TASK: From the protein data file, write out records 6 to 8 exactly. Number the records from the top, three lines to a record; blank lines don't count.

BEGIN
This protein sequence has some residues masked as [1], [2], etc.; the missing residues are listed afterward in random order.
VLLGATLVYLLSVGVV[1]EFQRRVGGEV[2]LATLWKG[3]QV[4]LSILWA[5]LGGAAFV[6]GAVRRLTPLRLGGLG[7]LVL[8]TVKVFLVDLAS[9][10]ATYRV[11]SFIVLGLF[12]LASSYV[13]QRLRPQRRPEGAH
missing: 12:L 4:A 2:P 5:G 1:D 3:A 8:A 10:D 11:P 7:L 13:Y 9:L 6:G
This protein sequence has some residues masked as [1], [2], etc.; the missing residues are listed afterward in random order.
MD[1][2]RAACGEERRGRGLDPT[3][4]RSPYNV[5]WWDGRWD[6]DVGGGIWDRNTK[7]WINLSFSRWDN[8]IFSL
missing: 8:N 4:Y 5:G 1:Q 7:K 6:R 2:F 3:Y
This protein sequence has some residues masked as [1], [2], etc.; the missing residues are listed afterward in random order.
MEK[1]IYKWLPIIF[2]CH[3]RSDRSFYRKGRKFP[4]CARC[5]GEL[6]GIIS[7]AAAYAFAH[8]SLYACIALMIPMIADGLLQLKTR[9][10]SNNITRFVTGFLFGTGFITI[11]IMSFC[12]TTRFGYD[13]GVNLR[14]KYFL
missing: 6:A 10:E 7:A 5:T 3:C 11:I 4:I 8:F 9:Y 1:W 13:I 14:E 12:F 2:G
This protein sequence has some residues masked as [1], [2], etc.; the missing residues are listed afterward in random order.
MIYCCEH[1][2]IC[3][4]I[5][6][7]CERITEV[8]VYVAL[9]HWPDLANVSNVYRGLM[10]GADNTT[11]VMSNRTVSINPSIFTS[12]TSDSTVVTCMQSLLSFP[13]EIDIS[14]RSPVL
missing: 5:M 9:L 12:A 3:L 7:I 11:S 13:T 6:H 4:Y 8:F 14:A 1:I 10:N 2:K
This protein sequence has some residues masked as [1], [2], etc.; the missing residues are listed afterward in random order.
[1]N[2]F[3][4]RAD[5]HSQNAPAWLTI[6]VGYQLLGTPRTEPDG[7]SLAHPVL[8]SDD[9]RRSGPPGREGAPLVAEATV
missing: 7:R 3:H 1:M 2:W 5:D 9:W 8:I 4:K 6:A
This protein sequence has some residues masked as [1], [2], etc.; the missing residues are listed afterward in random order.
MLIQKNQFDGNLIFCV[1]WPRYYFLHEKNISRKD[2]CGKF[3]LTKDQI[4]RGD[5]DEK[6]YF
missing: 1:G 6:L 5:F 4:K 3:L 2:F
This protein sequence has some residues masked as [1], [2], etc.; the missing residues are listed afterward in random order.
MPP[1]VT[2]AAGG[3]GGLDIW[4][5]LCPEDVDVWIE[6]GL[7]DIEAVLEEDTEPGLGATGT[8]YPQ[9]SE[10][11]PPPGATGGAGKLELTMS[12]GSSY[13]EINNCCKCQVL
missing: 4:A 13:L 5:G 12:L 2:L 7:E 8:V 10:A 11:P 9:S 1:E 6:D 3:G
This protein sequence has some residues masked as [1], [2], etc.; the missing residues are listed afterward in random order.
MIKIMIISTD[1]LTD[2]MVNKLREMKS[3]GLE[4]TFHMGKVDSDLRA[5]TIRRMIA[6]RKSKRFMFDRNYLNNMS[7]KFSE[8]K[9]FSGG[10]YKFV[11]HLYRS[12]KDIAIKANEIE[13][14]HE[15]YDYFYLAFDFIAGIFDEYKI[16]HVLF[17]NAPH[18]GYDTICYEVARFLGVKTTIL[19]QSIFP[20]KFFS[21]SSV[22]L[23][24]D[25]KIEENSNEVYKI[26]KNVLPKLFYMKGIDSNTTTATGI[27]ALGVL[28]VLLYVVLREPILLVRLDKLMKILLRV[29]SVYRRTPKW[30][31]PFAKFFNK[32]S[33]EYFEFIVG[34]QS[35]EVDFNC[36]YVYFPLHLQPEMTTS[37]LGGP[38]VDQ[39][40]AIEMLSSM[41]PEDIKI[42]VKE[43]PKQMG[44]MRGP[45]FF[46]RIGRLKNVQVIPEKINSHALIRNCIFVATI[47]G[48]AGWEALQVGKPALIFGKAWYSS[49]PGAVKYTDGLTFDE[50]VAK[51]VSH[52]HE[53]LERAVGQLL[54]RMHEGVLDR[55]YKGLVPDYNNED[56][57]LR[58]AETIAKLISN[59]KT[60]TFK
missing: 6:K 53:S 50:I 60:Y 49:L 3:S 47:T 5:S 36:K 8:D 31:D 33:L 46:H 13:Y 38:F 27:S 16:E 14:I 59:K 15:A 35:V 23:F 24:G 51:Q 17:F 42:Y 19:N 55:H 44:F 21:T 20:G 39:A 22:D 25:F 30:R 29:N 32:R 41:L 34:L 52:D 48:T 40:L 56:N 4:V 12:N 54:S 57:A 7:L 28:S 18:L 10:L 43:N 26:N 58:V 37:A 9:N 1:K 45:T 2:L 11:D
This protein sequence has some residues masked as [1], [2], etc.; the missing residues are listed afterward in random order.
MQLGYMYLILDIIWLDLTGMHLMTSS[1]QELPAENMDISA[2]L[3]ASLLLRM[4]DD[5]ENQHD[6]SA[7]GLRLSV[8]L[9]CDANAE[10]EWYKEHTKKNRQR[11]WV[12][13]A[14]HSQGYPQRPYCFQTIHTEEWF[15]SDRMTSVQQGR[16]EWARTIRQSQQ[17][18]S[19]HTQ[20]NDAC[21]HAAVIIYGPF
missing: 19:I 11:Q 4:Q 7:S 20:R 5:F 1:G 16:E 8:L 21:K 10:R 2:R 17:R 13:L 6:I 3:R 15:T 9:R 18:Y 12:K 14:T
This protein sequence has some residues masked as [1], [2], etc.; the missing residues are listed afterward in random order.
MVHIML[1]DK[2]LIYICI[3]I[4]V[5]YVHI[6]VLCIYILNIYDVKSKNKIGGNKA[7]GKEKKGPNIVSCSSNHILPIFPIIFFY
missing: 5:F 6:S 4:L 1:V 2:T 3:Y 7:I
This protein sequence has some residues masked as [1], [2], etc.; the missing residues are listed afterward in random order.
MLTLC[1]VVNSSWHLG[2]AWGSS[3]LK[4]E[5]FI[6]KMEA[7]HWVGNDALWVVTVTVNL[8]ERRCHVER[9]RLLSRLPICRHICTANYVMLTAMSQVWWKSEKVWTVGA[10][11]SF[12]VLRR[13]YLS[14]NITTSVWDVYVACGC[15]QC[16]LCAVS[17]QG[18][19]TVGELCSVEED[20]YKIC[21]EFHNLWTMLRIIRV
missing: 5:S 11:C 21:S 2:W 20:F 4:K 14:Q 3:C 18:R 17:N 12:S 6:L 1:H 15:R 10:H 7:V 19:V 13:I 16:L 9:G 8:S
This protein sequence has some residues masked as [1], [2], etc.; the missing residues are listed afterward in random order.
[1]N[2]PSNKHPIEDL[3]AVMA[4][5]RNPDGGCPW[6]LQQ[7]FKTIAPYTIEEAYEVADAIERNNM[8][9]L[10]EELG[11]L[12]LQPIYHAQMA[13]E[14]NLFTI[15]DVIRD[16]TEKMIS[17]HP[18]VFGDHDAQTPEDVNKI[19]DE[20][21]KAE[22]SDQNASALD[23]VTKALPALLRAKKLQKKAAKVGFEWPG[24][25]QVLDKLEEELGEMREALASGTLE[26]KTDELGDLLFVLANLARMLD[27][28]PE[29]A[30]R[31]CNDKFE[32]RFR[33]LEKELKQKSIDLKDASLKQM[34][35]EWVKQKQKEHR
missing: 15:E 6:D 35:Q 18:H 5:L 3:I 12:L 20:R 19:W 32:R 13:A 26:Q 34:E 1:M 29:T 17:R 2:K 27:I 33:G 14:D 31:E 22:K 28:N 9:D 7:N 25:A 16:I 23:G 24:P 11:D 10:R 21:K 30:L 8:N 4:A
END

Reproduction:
This protein sequence has some residues masked as [1], [2], etc.; the missing residues are listed afterward in random order.
MLIQKNQFDGNLIFCV[1]WPRYYFLHEKNISRKD[2]CGKF[3]LTKDQI[4]RGD[5]DEK[6]YF
missing: 1:G 6:L 5:F 4:K 3:L 2:F
This protein sequence has some residues masked as [1], [2], etc.; the missing residues are listed afterward in random order.
MPP[1]VT[2]AAGG[3]GGLDIW[4][5]LCPEDVDVWIE[6]GL[7]DIEAVLEEDTEPGLGATGT[8]YPQ[9]SE[10][11]PPPGATGGAGKLELTMS[12]GSSY[13]EINNCCKCQVL
missing: 4:A 13:L 5:G 12:L 2:L 7:E 8:V 10:A 11:P 9:S 1:E 6:D 3:G
This protein sequence has some residues masked as [1], [2], etc.; the missing residues are listed afterward in random order.
MIKIMIISTD[1]LTD[2]MVNKLREMKS[3]GLE[4]TFHMGKVDSDLRA[5]TIRRMIA[6]RKSKRFMFDRNYLNNMS[7]KFSE[8]K[9]FSGG[10]YKFV[11]HLYRS[12]KDIAIKANEIE[13][14]HE[15]YDYFYLAFDFIAGIFDEYKI[16]HVLF[17]NAPH[18]GYDTICYEVARFLGVKTTIL[19]QSIFP[20]KFFS[21]SSV[22]L[23][24]D[25]KIEENSNEVYKI[26]KNVLPKLFYMKGIDSNTTTATGI[27]ALGVL[28]VLLYVVLREPILLVRLDKLMKILLRV[29]SVYRRTPKW[30][31]PFAKFFNK[32]S[33]EYFEFIVG[34]QS[35]EVDFNC[36]YVYFPLHLQPEMTTS[37]LGGP[38]VDQ[39][40]AIEMLSSM[41]PEDIKI[42]VKE[43]PKQMG[44]MRGP[45]FF[46]RIGRLKNVQVIPEKINSHALIRNCIFVATI[47]G[48]AGWEALQVGKPALIFGKAWYSS[49]PGAVKYTDGLTFDE[50]VAK[51]VSH[52]HE[53]LERAVGQLL[54]RMHEGVLDR[55]YKGLVPDYNNED[56][57]LR[58]AETIAKLISN[59]KT[60]TFK
missing: 6:K 53:S 50:I 60:Y 49:L 3:S 47:T 5:S 36:K 8:D 31:D 33:L 46:H 13:Y 38:F 27:S 16:E 14:I 59:K 15:A 35:V 23:F 24:G 51:Q 17:F 42:Y 19:N 55:H 44:F 21:T 20:G 39:A 22:D 25:F 30:R 29:N 32:R 41:L 34:L 52:D 48:T 40:L 56:N 4:V 12:N 54:S 57:A 7:L 28:S 18:L 10:L 43:N 26:N 58:V 37:A 9:N 1:K 45:T 2:L 11:D